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Frequently Asked Questions - Living Trust
 
1. What is a Living Trust?
2. How does a Living Trust Work?
3. What is Probate Court?
4. Who shall I select as my Trustee?
5. What property can be placed into a Living Trust?
6. How do I transfer property into my Living Trust?
7. Will I still be in control of my assets when I transfer property to the Trust?
8. Does a Living Trust protect me from creditors?
9. What if I did not add property to my Living Trust?
10. What are the tax consequences of a Living Trust
11. Do I need a Last Will if I have a Living Trust?
12. Can I make changes to or revoke my Living Trust
13. What if my spouse and I want to keep certain assets separate?
14. What is a Testamentary Trust?
15. How Does a Living Trust serve as a substitute for a Last Will?
16. If I have a Living Trust, do I still need a Power of Attorney?
   
 
 
 
1. What is a Living Trust?
  A ‘trust’ is a relationship under which one party holds property (real or personal) for the benefit of another. The party creating the trust is called the ‘grantor or settlor’, the party holding the property is called the ‘trustee’, and the party for whose benefit the property is being held is called the ‘beneficiary’. A Living Trust may be set up so that you can retain complete control of your assets by appointing yourself as trustee. You may also elect to appoint a trusted loved one, friend, or even a banking institution. It is called a ‘Living’ trust because it is created and remains active during the settlor’s lifetime, unlike a Last Will – which becomes effective upon death.
 
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2. How does a Living Trust Work?
  The maker of the trust places assets such as real estate and bank accounts into the trust, naming him or herself and/or another person as ‘trustee’ for the management of these assets. Upon the death of the maker, the assets named in the trust are automatically transferred to the beneficiaries designated, without the hassle and expense of probate court. A successor trustee is appointed to handle the transfer.
 
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3. What is Probate Court?
  This is the court process of determining ‘who gets what’ after a person dies. If you die with a Last Will, you are said to have died ‘testate’. If you die without a Last Will, you have died ‘intestate’. The probate process can be lengthy, especially if you die ‘intestate’. A Living Trust can by-pass probate court and distribute your assets quickly and painlessly.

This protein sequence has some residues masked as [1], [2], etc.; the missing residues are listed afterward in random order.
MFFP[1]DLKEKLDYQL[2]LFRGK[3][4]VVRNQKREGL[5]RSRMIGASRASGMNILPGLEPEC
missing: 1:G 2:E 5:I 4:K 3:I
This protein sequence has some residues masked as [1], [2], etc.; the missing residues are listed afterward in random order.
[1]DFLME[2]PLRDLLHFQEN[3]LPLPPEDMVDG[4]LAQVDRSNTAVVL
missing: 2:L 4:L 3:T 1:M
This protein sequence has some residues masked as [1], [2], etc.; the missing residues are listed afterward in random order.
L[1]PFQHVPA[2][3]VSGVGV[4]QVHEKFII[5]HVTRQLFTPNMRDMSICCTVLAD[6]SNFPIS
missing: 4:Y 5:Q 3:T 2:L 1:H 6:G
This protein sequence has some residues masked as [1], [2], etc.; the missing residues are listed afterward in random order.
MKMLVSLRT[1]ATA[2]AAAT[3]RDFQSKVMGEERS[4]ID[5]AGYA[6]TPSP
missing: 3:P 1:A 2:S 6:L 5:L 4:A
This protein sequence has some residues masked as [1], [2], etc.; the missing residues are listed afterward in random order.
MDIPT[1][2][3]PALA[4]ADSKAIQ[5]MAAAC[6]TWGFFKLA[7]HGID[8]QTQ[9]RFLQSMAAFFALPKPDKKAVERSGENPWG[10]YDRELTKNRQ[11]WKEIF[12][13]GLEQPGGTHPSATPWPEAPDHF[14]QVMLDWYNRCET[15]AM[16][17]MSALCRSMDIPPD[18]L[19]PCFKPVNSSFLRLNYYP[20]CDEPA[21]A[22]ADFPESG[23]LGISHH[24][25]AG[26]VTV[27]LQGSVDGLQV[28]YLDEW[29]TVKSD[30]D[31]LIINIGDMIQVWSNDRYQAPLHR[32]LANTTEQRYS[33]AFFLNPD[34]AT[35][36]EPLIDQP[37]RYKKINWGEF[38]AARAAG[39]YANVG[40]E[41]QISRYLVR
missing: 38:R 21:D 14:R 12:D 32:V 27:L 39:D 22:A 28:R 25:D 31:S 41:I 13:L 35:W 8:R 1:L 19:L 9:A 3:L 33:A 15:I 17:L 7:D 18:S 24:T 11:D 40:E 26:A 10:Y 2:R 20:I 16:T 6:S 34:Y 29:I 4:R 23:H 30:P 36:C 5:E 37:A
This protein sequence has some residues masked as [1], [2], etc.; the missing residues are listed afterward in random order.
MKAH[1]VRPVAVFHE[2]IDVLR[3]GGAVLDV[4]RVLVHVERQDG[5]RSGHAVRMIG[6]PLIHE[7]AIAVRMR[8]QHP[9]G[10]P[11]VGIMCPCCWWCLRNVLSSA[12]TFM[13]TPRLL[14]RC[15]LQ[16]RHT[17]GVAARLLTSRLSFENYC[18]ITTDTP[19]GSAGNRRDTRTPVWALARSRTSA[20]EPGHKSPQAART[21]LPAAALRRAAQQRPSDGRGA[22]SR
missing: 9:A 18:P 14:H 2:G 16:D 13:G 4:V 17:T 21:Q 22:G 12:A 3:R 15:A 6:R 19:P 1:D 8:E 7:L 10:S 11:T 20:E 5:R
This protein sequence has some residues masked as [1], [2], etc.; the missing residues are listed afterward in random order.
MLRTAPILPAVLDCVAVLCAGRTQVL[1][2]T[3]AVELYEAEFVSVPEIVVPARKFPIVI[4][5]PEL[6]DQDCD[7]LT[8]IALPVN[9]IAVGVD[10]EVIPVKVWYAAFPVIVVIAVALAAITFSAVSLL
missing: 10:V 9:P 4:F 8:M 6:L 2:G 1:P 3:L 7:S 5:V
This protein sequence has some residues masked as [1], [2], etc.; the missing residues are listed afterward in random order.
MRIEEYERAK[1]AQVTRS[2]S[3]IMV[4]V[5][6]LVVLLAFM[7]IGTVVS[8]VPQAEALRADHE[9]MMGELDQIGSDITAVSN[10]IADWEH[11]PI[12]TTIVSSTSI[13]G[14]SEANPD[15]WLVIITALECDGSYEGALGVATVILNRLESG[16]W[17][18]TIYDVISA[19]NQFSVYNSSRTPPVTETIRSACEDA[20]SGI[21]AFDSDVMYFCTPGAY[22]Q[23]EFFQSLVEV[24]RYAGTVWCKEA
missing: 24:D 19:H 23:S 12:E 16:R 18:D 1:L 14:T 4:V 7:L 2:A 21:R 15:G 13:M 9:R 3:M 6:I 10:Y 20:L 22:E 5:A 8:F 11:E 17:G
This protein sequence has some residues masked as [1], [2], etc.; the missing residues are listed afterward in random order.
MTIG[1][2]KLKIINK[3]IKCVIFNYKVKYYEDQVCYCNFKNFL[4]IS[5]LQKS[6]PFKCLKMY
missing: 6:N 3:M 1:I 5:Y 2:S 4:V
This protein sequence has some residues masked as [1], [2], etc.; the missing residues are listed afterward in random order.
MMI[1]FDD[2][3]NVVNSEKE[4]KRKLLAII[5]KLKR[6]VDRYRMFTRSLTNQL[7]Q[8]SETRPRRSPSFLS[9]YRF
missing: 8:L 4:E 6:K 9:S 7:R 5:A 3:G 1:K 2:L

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4. Who shall I select as my Trustee?
  Your trustee is responsible for the management and distribution of the assets placed into the Living Trust. The maker of the trust usually appoints him/herself as the trustee of the trust. This ‘self-appointment’ allows one to manage the trust assets during their lifetime. The appointment of one or more ‘Successor Trustees’ will ensure that someone will be able to carry out your wishes if you are incapacitated or should pass away. Before appointing a Trustee or Successor Trustee, be sure that person is capable, willing, and trustworthy of handling your assets.
 
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5. What property can be placed into a Living Trust?
  Many types of property can be placed into your Living Trust, including: real estate, stocks, bonds, life insurance policies, bank accounts, jewelry, antiques, artwork, boats, automobiles, trademarks, patents, to name a few.
 
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6. What is consideration?
  The act of creating your Living Trust does not transfer all of your property and assets to it. You must ‘fund’ your trust by transferring property as you would to any other third party. A ‘bill of sale’ is used for any personal property such as a piece of artwork; a ‘transfer deed’ is used for any real estate; and an ‘assignment of property to trust’ is commonly used for automobiles and intangible items such as copyrights. CreateLegalDocs.com provides you with specific instructions and documents required to properly fund your Living Trust.
 
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7. Will I still be in control of my assets when I transfer property to the Trust?